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Driftless Daily Reflections

Week of November 9-13

Monday, November 9, 2020: Commands
Daily reading: Micah 6:8 and Matthew 22:37-40

Micah 6:8 contains three simple, yet profound, commands from God. What does God require of us? It’s simple
and clear: do justice, love kindness and walk humbly with God. Micah 6 is a courtroom scene in which God
calls the people of Israel – especially the people of Jerusalem – to account for their actions. The people have forgotten God, especially God’s mighty acts on their behalf. Having forgotten God, the people have become increasingly corrupt, dishonest and violent. When Jesus is asked “What is the most important
commandment?” he responds, “Love God; love neighbor.” It is precisely the failure of God’s people to uphold
these commandments that has so angered God. Where, in your life, have you forgotten God? In your prayers,
ask God to give you a willing and open heart to live as God has commanded us to live.

Tuesday, November 10, 2020: Restorative Justice

Daily reading: Isaiah 10:1-2 and 1:16-17, Hebrews 11:32-34

God’s definition of justice is not “people getting what they deserve.” It’s people getting what they need to be whole in body, mind and spirit. It’s not that God
turns a blind eye to sin, but that God is more interested in restoration than retribution. When God requires that
we “do justice,” God is primarily asking that we advocate and provide for the powerless, voiceless, impoverished and oppressed people in this world. If you read Scripture carefully you will find this theme of restorative justice repeated over and over. Where do you need God’s restorative justice in your life? Where do
we need God’s restorative in our world? In your prayers today, ask God to lead you to someone who is powerless, voiceless, impoverished or oppressed. Be the hands and feet of Jesus for someone this week.

Wednesday, November 11, 2020: God’s Will
Daily reading: Micah 6:8 again; John 3:39-40; 1 Thessalonians 4:3

This profoundly powerful verse in Micah gives shape to the question, “What do we mean when we pray that
God’s will be done? What is God’s will?” We don’t want to give the impression that this is the definitive statement on the will of God. There are many others, including the John 3 and 1 Thessalonians texts. But issues of justice, kindness and humility are foundational to loving God and loving neighbor, and these things are at
the very center of God’s will for our lives. Where do these issues of justice, kindness, and humility connect in
your life? Ask God to reveal one new way for you to more fully live into God’s will.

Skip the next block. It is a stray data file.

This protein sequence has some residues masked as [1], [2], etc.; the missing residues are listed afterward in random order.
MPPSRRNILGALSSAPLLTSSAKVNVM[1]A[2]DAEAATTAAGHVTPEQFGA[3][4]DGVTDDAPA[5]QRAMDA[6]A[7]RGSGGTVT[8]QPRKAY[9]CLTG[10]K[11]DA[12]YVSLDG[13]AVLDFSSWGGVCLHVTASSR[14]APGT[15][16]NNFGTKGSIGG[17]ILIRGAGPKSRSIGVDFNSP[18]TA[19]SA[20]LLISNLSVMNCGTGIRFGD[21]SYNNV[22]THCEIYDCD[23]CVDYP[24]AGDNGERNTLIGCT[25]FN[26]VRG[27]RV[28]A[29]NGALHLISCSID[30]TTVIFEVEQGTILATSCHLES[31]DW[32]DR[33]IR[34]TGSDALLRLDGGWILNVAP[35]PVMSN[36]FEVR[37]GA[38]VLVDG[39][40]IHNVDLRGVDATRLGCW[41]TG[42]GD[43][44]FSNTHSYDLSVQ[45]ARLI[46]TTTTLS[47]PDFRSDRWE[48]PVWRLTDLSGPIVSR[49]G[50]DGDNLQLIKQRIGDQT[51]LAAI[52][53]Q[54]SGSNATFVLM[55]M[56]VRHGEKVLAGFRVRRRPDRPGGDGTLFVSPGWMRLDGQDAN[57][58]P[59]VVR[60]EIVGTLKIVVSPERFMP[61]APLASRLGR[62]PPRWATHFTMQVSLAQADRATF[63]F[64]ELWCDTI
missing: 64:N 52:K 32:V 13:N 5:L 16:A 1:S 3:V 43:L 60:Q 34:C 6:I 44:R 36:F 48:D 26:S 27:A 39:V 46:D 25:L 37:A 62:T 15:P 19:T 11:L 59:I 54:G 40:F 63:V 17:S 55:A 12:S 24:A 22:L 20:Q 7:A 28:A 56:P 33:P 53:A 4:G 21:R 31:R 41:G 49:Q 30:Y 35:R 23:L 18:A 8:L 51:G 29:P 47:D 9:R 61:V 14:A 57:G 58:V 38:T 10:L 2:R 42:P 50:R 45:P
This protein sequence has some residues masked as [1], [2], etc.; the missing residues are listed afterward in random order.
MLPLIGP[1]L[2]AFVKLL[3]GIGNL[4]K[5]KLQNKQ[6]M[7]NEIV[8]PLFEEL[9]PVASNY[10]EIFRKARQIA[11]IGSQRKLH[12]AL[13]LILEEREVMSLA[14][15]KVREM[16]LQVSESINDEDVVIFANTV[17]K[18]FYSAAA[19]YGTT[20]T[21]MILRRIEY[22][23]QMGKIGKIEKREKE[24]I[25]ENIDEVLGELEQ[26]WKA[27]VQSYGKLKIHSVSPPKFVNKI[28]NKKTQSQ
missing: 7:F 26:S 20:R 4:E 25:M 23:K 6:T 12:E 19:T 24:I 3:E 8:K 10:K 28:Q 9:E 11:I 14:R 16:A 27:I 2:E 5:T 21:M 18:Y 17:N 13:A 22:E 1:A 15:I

Thursday, November 12, 2020: Genuine Generosity
Daily reading: 2 Corinthians 8:7-9; Psalm 8

Genuine generosity often comes from a grateful heart; the psalmist expresses this gratitude. In 2 Corinthians
we see a gratitude problem with this church. Because of the persecution that has broken out in Jerusalem,
Christians are suffering severe hardship. Paul travels to the churches to receive offerings to support the
suffering saints. The Corinthians were well off, and have enthusiastically supported the idea, but are slow to
deliver. In order to encourage the Corinthians to give, Paul points to the Macedonian churches. While
impoverished and probably suffering persecution themselves, the Macedonians give “beyond their ability” to support those in Jerusalem. Paul calls this generosity a grace that God has given the Macedonians. They are so
compelled to give that they plead for the privilege of giving. Paul is blown away by this experience. Have you ever been “blown away” by unexpected generosity? In your prayers, ask God to show you how you can experience the joy of giving more fully.

Friday, November 13, 2020: Love and Generosity
Daily reading: 2 Corinthians 8:7-9 again; Leviticus 19:17-18

There is a direct link between love and generosity. God has so richly blessed the Corinthians in faith, knowledge, speech (tongues) and love, but they have not yet learned to express their faith and gratitude through giving. Just as God loved and so God gave (John 3:16), the Corinthians are challenged to express their love through generosity. In Leviticus, we find the command of God to love, but true generosity cannot be commanded. It must be freely given. In fact, Paul calls this generosity a test of the genuineness of the Corinthians’ love for others. Love and generosity are clearly linked. How is generosity an extension of the love
you have received? Ask God to give you a generous heart as an extension of genuine love.

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